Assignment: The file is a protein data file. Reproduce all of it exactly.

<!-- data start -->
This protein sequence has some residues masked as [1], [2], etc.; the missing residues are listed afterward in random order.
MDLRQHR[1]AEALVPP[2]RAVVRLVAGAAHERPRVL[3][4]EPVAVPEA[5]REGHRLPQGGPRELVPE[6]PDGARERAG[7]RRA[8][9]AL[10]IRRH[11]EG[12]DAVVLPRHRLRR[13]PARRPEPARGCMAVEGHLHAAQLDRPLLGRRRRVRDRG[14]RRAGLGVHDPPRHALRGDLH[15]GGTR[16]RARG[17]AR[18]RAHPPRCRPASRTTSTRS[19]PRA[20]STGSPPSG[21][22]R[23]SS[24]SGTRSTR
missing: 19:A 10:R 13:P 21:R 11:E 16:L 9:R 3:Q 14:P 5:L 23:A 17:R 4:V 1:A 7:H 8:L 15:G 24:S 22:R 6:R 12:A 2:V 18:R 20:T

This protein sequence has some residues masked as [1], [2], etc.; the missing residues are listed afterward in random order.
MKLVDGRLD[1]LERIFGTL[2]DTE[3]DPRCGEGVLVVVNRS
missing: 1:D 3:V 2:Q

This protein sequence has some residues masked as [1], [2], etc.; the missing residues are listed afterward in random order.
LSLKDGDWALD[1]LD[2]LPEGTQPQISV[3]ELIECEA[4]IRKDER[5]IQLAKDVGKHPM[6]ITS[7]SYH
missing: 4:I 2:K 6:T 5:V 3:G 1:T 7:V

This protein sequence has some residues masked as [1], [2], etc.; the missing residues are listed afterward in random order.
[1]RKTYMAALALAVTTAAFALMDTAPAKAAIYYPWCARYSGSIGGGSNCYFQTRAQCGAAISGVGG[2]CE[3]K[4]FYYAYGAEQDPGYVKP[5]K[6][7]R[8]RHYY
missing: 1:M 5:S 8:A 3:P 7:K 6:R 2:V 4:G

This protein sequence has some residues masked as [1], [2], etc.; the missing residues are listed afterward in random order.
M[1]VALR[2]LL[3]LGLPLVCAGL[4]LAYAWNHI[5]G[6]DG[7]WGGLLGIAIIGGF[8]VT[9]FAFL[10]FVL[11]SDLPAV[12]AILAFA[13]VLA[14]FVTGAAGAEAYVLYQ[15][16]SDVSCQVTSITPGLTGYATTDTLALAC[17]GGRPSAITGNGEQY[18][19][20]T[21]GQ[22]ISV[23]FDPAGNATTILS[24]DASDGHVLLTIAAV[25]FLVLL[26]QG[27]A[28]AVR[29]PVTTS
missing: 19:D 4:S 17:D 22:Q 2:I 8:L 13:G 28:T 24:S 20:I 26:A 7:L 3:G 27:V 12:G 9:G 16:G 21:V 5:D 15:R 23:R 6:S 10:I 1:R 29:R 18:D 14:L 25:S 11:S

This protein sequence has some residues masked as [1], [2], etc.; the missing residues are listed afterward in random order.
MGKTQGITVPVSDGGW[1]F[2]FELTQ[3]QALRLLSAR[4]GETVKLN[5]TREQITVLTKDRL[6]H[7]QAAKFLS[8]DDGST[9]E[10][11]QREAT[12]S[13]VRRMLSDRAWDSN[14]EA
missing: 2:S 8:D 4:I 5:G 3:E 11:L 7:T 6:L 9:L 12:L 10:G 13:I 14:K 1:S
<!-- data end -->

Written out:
This protein sequence has some residues masked as [1], [2], etc.; the missing residues are listed afterward in random order.
MDLRQHR[1]AEALVPP[2]RAVVRLVAGAAHERPRVL[3][4]EPVAVPEA[5]REGHRLPQGGPRELVPE[6]PDGARERAG[7]RRA[8][9]AL[10]IRRH[11]EG[12]DAVVLPRHRLRR[13]PARRPEPARGCMAVEGHLHAAQLDRPLLGRRRRVRDRG[14]RRAGLGVHDPPRHALRGDLH[15]GGTR[16]RARG[17]AR[18]RAHPPRCRPASRTTSTRS[19]PRA[20]STGSPPSG[21][22]R[23]SS[24]SGTRSTR
missing: 19:A 10:R 13:P 21:R 11:E 16:L 9:R 3:Q 14:P 5:L 23:A 17:R 4:V 1:A 7:H 8:L 15:G 24:S 22:R 6:R 12:A 2:V 18:R 20:T

This protein sequence has some residues masked as [1], [2], etc.; the missing residues are listed afterward in random order.
MKLVDGRLD[1]LERIFGTL[2]DTE[3]DPRCGEGVLVVVNRS
missing: 1:D 3:V 2:Q

This protein sequence has some residues masked as [1], [2], etc.; the missing residues are listed afterward in random order.
LSLKDGDWALD[1]LD[2]LPEGTQPQISV[3]ELIECEA[4]IRKDER[5]IQLAKDVGKHPM[6]ITS[7]SYH
missing: 4:I 2:K 6:T 5:V 3:G 1:T 7:V

This protein sequence has some residues masked as [1], [2], etc.; the missing residues are listed afterward in random order.
[1]RKTYMAALALAVTTAAFALMDTAPAKAAIYYPWCARYSGSIGGGSNCYFQTRAQCGAAISGVGG[2]CE[3]K[4]FYYAYGAEQDPGYVKP[5]K[6][7]R[8]RHYY
missing: 1:M 5:S 8:A 3:P 7:K 6:R 2:V 4:G

This protein sequence has some residues masked as [1], [2], etc.; the missing residues are listed afterward in random order.
M[1]VALR[2]LL[3]LGLPLVCAGL[4]LAYAWNHI[5]G[6]DG[7]WGGLLGIAIIGGF[8]VT[9]FAFL[10]FVL[11]SDLPAV[12]AILAFA[13]VLA[14]FVTGAAGAEAYVLYQ[15][16]SDVSCQVTSITPGLTGYATTDTLALAC[17]GGRPSAITGNGEQY[18][19][20]T[21]GQ[22]ISV[23]FDPAGNATTILS[24]DASDGHVLLTIAAV[25]FLVLL[26]QG[27]A[28]AVR[29]PVTTS
missing: 19:D 4:S 17:D 22:Q 2:I 8:L 13:G 28:T 24:S 20:I 26:A 7:L 3:G 27:V 12:G 9:G 16:G 21:V 5:D 15:R 23:R 6:S 10:I 1:R 29:R 18:D 14:L 25:S 11:S

This protein sequence has some residues masked as [1], [2], etc.; the missing residues are listed afterward in random order.
MGKTQGITVPVSDGGW[1]F[2]FELTQ[3]QALRLLSAR[4]GETVKLN[5]TREQITVLTKDRL[6]H[7]QAAKFLS[8]DDGST[9]E[10][11]QREAT[12]S[13]VRRMLSDRAWDSN[14]EA
missing: 2:S 8:D 4:I 5:G 3:E 11:L 7:T 6:L 9:L 12:L 10:G 13:I 14:K 1:S